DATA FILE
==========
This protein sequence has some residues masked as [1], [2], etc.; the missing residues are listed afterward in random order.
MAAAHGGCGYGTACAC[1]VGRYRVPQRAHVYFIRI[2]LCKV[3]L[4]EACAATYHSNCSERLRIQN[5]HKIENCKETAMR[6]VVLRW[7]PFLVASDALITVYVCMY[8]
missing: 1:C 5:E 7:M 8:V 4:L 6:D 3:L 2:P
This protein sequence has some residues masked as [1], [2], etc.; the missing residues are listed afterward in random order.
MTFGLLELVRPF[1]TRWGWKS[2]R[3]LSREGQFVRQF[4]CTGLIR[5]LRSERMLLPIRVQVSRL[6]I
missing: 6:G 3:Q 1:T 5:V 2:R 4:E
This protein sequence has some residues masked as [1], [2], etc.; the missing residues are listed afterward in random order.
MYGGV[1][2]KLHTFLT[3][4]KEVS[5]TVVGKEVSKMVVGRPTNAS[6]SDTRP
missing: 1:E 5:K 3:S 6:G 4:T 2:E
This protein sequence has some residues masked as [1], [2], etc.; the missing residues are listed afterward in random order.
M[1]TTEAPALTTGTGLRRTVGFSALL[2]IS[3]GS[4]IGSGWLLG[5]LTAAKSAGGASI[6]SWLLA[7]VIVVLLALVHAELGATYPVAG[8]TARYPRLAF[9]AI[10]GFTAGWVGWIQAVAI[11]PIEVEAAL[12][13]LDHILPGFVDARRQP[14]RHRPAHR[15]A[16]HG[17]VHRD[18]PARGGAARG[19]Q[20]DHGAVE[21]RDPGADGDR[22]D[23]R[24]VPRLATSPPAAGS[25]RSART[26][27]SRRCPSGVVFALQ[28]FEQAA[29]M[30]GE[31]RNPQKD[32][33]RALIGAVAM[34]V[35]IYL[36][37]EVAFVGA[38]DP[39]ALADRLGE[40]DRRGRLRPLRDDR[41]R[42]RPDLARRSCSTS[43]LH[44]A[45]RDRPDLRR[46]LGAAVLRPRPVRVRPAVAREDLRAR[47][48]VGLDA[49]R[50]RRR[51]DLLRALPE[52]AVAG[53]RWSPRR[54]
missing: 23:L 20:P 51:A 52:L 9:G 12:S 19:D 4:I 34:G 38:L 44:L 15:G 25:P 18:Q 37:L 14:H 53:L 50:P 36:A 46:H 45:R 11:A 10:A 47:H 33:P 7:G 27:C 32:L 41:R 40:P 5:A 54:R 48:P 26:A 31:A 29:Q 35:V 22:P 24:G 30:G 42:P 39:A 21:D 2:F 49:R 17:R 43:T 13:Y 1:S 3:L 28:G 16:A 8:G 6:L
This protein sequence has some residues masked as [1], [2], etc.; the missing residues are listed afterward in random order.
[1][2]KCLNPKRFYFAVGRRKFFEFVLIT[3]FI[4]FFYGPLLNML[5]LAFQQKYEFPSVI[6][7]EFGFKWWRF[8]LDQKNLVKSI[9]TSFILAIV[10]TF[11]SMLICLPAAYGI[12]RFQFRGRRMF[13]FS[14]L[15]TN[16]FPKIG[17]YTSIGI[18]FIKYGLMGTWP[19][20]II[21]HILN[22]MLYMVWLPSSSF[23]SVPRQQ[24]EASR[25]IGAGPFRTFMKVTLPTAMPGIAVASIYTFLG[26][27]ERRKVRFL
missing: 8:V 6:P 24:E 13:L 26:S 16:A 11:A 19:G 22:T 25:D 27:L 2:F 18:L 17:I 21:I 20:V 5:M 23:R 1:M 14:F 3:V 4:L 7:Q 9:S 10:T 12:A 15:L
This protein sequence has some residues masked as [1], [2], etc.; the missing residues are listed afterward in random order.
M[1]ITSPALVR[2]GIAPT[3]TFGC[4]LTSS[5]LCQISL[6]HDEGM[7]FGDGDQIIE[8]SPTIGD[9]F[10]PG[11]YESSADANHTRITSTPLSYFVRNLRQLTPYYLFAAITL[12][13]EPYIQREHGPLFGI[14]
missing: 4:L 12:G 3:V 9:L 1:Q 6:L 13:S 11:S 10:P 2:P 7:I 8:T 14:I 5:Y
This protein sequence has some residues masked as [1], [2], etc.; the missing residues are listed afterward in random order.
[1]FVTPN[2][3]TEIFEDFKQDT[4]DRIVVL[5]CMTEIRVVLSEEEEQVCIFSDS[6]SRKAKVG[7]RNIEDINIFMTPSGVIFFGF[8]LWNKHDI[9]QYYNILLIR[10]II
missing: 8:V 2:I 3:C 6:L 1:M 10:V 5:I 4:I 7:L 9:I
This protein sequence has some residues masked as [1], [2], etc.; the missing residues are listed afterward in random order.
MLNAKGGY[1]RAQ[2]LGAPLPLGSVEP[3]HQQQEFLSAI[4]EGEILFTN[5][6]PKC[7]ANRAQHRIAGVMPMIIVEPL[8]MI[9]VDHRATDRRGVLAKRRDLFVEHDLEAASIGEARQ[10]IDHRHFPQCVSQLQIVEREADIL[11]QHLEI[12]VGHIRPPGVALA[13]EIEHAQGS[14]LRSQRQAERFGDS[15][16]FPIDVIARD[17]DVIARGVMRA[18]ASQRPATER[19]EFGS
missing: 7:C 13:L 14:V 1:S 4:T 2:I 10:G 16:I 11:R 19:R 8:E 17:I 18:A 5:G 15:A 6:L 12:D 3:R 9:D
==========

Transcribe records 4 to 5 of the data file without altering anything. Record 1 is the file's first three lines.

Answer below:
This protein sequence has some residues masked as [1], [2], etc.; the missing residues are listed afterward in random order.
M[1]TTEAPALTTGTGLRRTVGFSALL[2]IS[3]GS[4]IGSGWLLG[5]LTAAKSAGGASI[6]SWLLA[7]VIVVLLALVHAELGATYPVAG[8]TARYPRLAF[9]AI[10]GFTAGWVGWIQAVAI[11]PIEVEAAL[12][13]LDHILPGFVDARRQP[14]RHRPAHR[15]A[16]HG[17]VHRD[18]PARGGAARG[19]Q[20]DHGAVE[21]RDPGADGDR[22]D[23]R[24]VPRLATSPPAAGS[25]RSART[26][27]SRRCPSGVVFALQ[28]FEQAA[29]M[30]GE[31]RNPQKD[32][33]RALIGAVAM[34]V[35]IYL[36][37]EVAFVGA[38]DP[39]ALADRLGE[40]DRRGRLRPLRDDR[41]R[42]RPDLARRSCSTS[43]LH[44]A[45]RDRPDLRR[46]LGAAVLRPRPVRVRPAVAREDLRAR[47][48]VGLDA[49]R[50]RRR[51]DLLRALPE[52]AVAG[53]RWSPRR[54]
missing: 23:L 20:P 51:A 52:L 9:G 12:S 19:D 4:I 34:G 38:L 44:L 15:G 25:P 18:Q 37:L 14:H 53:L 50:P 36:A 46:H 45:R 11:A 10:A 47:H 33:P 7:G 27:C 32:L 41:R 40:P 5:A 54:R 48:P 26:A 31:A 29:Q 35:V 22:P 24:G 30:G 42:P 39:A 21:D 2:F 49:R 17:R 43:T 13:Y 1:S 3:L 28:G 16:A 8:G 6:L
This protein sequence has some residues masked as [1], [2], etc.; the missing residues are listed afterward in random order.
[1][2]KCLNPKRFYFAVGRRKFFEFVLIT[3]FI[4]FFYGPLLNML[5]LAFQQKYEFPSVI[6][7]EFGFKWWRF[8]LDQKNLVKSI[9]TSFILAIV[10]TF[11]SMLICLPAAYGI[12]RFQFRGRRMF[13]FS[14]L[15]TN[16]FPKIG[17]YTSIGI[18]FIKYGLMGTWP[19][20]II[21]HILN[22]MLYMVWLPSSSF[23]SVPRQQ[24]EASR[25]IGAGPFRTFMKVTLPTAMPGIAVASIYTFLG[26][27]ERRKVRFL
missing: 8:V 6:P 24:E 13:L 26:S 16:A 11:A 19:G 22:T 25:D 27:L 2:F 18:L 17:I 21:I 20:V 5:M 23:R 1:M 14:F 3:V 4:L 7:Q 9:S 10:T 12:A 15:L